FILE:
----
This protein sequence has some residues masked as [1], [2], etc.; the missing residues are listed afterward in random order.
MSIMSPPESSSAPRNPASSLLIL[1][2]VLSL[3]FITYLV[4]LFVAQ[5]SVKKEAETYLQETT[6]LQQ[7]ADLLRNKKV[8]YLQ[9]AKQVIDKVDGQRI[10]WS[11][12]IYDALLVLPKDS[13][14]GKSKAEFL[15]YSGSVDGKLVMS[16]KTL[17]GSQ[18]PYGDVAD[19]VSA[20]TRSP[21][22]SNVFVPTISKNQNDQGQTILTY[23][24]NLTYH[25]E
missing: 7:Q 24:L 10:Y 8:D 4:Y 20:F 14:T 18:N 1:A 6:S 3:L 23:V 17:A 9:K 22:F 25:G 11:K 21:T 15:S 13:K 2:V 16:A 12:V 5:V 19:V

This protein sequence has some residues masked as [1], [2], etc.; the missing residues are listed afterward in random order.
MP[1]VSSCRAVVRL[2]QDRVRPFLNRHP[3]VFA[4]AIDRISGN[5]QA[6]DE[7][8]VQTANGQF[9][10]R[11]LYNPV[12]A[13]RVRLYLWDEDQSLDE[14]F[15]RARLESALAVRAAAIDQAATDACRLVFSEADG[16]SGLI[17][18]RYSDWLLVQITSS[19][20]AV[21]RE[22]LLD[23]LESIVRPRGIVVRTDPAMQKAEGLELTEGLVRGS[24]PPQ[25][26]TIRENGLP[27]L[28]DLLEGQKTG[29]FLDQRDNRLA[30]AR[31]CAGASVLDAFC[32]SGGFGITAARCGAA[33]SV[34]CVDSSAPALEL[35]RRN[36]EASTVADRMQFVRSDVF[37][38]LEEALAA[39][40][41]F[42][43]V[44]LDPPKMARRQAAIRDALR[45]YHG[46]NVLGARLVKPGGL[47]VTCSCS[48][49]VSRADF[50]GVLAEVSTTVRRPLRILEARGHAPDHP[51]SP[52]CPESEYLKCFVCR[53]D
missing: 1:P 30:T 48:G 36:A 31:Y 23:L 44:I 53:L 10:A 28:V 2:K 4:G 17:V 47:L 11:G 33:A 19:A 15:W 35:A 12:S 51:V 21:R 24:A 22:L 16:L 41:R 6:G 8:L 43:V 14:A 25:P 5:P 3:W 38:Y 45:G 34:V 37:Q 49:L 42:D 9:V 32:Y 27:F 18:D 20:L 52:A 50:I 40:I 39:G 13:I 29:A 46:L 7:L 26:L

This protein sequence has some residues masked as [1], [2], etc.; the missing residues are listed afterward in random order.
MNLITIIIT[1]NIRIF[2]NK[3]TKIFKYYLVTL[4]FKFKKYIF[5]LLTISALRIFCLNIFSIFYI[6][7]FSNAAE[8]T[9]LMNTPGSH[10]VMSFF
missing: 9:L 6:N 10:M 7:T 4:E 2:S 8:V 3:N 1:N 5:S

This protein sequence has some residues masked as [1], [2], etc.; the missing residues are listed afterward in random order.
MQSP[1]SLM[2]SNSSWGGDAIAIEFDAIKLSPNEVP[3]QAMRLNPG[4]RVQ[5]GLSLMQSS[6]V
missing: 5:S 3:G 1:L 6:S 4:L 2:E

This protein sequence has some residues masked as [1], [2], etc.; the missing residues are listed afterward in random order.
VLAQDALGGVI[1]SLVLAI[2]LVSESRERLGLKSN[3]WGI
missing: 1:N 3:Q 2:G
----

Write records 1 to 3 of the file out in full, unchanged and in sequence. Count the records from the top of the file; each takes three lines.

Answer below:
This protein sequence has some residues masked as [1], [2], etc.; the missing residues are listed afterward in random order.
MSIMSPPESSSAPRNPASSLLIL[1][2]VLSL[3]FITYLV[4]LFVAQ[5]SVKKEAETYLQETT[6]LQQ[7]ADLLRNKKV[8]YLQ[9]AKQVIDKVDGQRI[10]WS[11][12]IYDALLVLPKDS[13][14]GKSKAEFL[15]YSGSVDGKLVMS[16]KTL[17]GSQ[18]PYGDVAD[19]VSA[20]TRSP[21][22]SNVFVPTISKNQNDQGQTILTY[23][24]NLTYH[25]E
missing: 7:Q 24:L 10:Y 8:D 4:Y 20:F 14:T 18:N 1:A 6:S 3:L 23:V 17:A 9:K 22:F 25:G 11:K 21:T 15:S 13:K 2:V 16:A 12:V 5:V 19:V

This protein sequence has some residues masked as [1], [2], etc.; the missing residues are listed afterward in random order.
MP[1]VSSCRAVVRL[2]QDRVRPFLNRHP[3]VFA[4]AIDRISGN[5]QA[6]DE[7][8]VQTANGQF[9][10]R[11]LYNPV[12]A[13]RVRLYLWDEDQSLDE[14]F[15]RARLESALAVRAAAIDQAATDACRLVFSEADG[16]SGLI[17][18]RYSDWLLVQITSS[19][20]AV[21]RE[22]LLD[23]LESIVRPRGIVVRTDPAMQKAEGLELTEGLVRGS[24]PPQ[25][26]TIRENGLP[27]L[28]DLLEGQKTG[29]FLDQRDNRLA[30]AR[31]CAGASVLDAFC[32]SGGFGITAARCGAA[33]SV[34]CVDSSAPALEL[35]RRN[36]EASTVADRMQFVRSDVF[37][38]LEEALAA[39][40][41]F[42][43]V[44]LDPPKMARRQAAIRDALR[45]YHG[46]NVLGARLVKPGGL[47]VTCSCS[48][49]VSRADF[50]GVLAEVSTTVRRPLRILEARGHAPDHP[51]SP[52]CPESEYLKCFVCR[53]D
missing: 1:P 30:T 48:G 36:A 31:Y 23:L 44:I 53:L 10:A 28:V 2:K 4:G 17:V 47:L 11:G 33:A 19:A 15:W 35:A 12:S 51:V 21:R 24:A 22:L 16:L 41:R 6:G 8:L 43:V 14:A 25:P 5:P 3:W 38:Y 45:G 34:V 37:Q 49:L 42:D 9:V 32:Y 27:F 18:D 20:L 52:A 50:I 40:I 39:G 13:I 29:A 46:L 7:L 26:L

This protein sequence has some residues masked as [1], [2], etc.; the missing residues are listed afterward in random order.
MNLITIIIT[1]NIRIF[2]NK[3]TKIFKYYLVTL[4]FKFKKYIF[5]LLTISALRIFCLNIFSIFYI[6][7]FSNAAE[8]T[9]LMNTPGSH[10]VMSFF
missing: 9:L 6:N 10:M 7:T 4:E 2:S 8:V 3:N 1:N 5:S